NEW DELHI (Reuters) – India’s drugs regulator on Sunday gave final approval for the emergency-use of two coronavirus vaccines, one developed by AstraZeneca and Oxford University and the other by local company Bharat Biotech.
The overall efficacy of the AstraZeneca/Oxford vaccine was 70.42 percent, while Bharat Biotech’s COVAXIN was “safe and provides a robust immune response”, Drugs Controller General of India V.G. Somani said.
The British-developed AstraZeneca/Oxford shot is being made locally by the Serum Institute of India (SII) and will be branded COVISHIELD, while Bharat Biotech has teamed up with the government-run Indian Council of Medical Research.
Both vaccines will be administered in two doses and stored at 2-8° degrees Celsius (36 to 48°F), he said. Sources told Reuters on Saturday the doses would have to be given four weeks apart.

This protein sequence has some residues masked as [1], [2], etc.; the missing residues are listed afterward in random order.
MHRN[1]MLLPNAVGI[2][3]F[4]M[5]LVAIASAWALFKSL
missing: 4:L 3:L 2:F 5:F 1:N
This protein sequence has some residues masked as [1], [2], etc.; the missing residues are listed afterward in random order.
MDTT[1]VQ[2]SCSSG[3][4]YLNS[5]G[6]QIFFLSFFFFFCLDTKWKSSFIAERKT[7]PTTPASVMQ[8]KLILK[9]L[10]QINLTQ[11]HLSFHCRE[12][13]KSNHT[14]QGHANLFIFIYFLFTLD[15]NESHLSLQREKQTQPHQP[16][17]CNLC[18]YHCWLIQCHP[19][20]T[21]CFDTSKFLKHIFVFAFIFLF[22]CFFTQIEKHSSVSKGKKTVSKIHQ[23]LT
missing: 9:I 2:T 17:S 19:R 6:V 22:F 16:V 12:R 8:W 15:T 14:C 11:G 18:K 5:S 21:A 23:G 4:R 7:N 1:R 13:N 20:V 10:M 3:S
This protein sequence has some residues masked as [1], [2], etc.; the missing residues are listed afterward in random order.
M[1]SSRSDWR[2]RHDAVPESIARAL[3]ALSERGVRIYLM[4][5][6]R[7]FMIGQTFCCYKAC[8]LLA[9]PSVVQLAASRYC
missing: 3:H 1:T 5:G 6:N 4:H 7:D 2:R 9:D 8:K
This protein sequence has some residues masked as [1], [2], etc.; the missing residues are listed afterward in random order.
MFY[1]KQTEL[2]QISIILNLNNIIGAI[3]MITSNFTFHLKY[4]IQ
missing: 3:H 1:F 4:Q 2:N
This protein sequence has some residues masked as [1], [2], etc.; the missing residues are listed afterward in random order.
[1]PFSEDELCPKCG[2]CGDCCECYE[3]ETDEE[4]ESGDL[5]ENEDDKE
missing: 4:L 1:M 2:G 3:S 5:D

Somani explained that the Bharat Biotech vaccine had been approved “in public interest as an abundant precaution, in clinical trial mode, to have more options for vaccinations, especially in case of infection by mutant strains”.
Prime Minister Narendra Modi welcomed the approvals.
“It would make every Indian proud that the two vaccines that have been given emergency use approval are made in India!” he said on Twitter, calling it a sign of a “self-reliant” country.
SII, the world’s biggest vaccine producer, has already stockpiled more than 50 million doses of the AstraZeneca/Oxford vaccine even without a formal supply deal with the government.
“All the risks @SerumInstIndia took with stockpiling the vaccine, have finally paid off,” CEO Adar Poonawalla said on Twitter. “COVISHIELD, India’s first COVID-19 vaccine, is approved, safe, effective and ready to roll-out in the coming weeks.”
Reporting by Aftab Ahmed and Nigam Prusty: Writing by Krishna N. Das; Editing by Neil Fullick
FILE – In this undated file photo issued by the University of Oxford on Monday, November 23, 2020, a researcher in a laboratory at the Jenner Institute in Oxford, England, works on the coronavirus vaccine developed by AstraZeneca and Oxford University. (University of Oxford/John Cairns via AP, File)